Friday, June 8, 2012

BULL%$&# & OTHER OCCUPATIONAL HAZARDS: What a Long Strange Trip It's Been, Part 8

I was going to make this column all about my time writing inventory stories for Valiant Comics, and I still will talk about that in a future entry, but then I remembered an experience I had before I got to Valiant. It's an experience I wish I hadn't had, but hey, part of the reason I'm doing this is to put my mistakes out there front and center, so that somebody coming up the same path I took might be able to avoid them.

This is the kind of story that involves real people, real properties, and details that could be tracked down and verified - IF I used real names. I'm not going to. As I have commented in earlier posts, I'm really not interested in being sued for libel, and besides, the important parts are the situations presented and the choices made. Those are the same no matter what I call these guys.

The year was 1993. I was soon to receive my Bachelor's Degree in English from the University of Georgia (a degree that, in and of itself, has helped me get ZERO jobs as a writer), and I was weighing my options as to what I wanted to do after I had the diploma in hand.

I don't remember why I called Bill, a comics artist I considered a friend, but I wound up on the phone with him one spring afternoon. My question of "How's it going?" led him to tell me that he was trying to get a new project off the ground, but wasn't satisfied with the writer he had chosen for it. Summoning up some confidence and bravado that I did not in any way truly feel, I said, "What? You need a writer, and you didn't call me?"

Bill apparently liked my moxie, as it were, and invited me to come to his place and meet the team he'd put together for this thing. It was going to be an ongoing, monthly sci-fi book called GALAXY 799, and just from what Bill told me about it I was intrigued already, so I piled into my sun-faded Ford Escort and went over to Bill's apartment.

And I met The Team: Bill on pencils, a guy my age named Stu doing inks, and a friend of Bill's named Terry who was going to serve double duty as letterer and editor. (The outgoing writer was a guy named Morris, and I remember meeting him once, though I don't recall the circumstances. He seemed nice enough.)

I read the one script Morris had finished, and I saw why Bill wasn't happy with it. In my carefully considered opinion (as if I knew what I was talking about), the pacing was kind of clunky, and the dialogue was way too on-the-nose. I thought I could do better. Bill decided to let me prove it, and gave me the task of re-writing Issue #1.

Now, some of you may be thinking, "Why was this artist handing out jobs? That's not how the industry works." And it's not - at least, not now. But the early 90's was a bizarre time for comic books. A grand, overblown, sort of ridiculous, very bizarre time. I'm not going to get into the particulars and mechanics of it, but the early 90's saw a boom in the business that defied description. Comics that only sold 100,000 copies a month were getting canceled. The best-selling titles moved millions of issues at a time. Some people in the industry made a HUUUGE amount of money.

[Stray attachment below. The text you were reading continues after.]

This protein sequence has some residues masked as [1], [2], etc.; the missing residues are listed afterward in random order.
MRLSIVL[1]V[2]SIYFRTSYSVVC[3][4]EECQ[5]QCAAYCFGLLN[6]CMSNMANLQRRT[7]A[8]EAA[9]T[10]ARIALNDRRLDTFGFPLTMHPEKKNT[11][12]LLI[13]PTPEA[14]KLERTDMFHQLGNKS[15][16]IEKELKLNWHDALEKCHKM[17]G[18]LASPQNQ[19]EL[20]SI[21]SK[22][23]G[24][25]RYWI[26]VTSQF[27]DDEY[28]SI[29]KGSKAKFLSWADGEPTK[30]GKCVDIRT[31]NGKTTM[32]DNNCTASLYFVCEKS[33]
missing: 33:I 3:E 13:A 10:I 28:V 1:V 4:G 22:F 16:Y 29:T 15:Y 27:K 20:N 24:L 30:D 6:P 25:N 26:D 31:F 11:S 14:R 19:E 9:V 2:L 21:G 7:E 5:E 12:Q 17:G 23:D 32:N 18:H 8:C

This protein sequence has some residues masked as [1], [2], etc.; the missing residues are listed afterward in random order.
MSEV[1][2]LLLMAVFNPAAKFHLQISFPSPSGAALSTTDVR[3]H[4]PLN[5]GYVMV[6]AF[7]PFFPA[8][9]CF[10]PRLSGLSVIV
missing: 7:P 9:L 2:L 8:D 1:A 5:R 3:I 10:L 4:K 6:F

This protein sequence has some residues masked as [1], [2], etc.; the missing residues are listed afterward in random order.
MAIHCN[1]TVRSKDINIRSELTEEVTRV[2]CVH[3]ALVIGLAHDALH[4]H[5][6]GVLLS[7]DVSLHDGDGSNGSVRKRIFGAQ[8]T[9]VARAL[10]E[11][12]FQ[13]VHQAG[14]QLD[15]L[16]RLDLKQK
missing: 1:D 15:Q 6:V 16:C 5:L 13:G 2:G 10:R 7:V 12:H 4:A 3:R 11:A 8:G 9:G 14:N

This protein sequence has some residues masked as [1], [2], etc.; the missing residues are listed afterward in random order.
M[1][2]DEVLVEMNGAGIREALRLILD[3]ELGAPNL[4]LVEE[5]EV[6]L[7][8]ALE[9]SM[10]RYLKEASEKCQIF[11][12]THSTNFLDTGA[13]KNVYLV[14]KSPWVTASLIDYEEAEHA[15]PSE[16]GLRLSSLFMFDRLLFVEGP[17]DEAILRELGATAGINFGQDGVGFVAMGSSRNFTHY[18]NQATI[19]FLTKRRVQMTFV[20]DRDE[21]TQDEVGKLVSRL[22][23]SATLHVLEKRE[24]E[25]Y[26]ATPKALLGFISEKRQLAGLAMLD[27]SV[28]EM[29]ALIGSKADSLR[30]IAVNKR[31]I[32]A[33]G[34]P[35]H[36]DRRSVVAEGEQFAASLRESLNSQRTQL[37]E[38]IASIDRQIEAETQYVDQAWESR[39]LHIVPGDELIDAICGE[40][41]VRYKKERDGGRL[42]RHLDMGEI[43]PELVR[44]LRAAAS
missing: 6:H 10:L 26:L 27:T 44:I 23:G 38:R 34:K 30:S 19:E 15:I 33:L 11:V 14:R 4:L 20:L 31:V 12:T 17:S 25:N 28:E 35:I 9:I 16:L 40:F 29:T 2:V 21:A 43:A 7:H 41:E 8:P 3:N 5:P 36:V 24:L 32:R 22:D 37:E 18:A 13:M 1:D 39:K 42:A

I was not one of those people. By the time I had a chance at becoming one of those people, that enormous boom had gone bust, and the industry hasn't recovered from it to this day.

At the time, though, that period of prosperity was still very much in effect, and one of the people who had made a gazillion dollars was a guy in Philadelphia named Kurt Norton. He had created his own unique comic book series, found an enthusiastic and loyal audience, and just raked in the dough hand over fist.

Norton had so much money, in fact, that he decided to whip up his own little corner of the industry, populated by creators that he hand-selected and - this is the important part - funded himself. Essentially, Norton said, "Hey, Guy Whose Work I Like. Go make a comic book. Pick your own team. I'll send you the money to pay them, and we'll split the profits."

That was how Bill had gotten into the position he currently held: he was one of Kurt Norton's chosen few.

Anyway. I had my assignment, I was eager to prove myself, and I went home and re-wrote Morris's script for GALAXY 799 #1. I don't remember exactly how long it took me, but I know that I was back at Bill's apartment one week later for another team meeting. I had faxed the script over beforehand, and when I got there, Bill and Terry and Stu all told me how much they'd enjoyed it. "We've definitely made the right choice," Bill said, and I became the official writer of GALAXY 799. It was the first time I had been attached to an ongoing series, rather than a one-shot or a limited-run project. I was over the freaking moon!

We did a lot of dreaming at that meeting. Kurt Norton had sent Bill a breakdown of what the profit split would be at each sales milestone: if we sold 30,000 copies, we'd get X number of dollars, if we sold 60,000 it would be X times 2, or something along those lines. As the number of copies sold got larger, our profit from it reached (to me) astronomical heights. And as writer, I was guaranteed a 20% share when the cash came rolling in.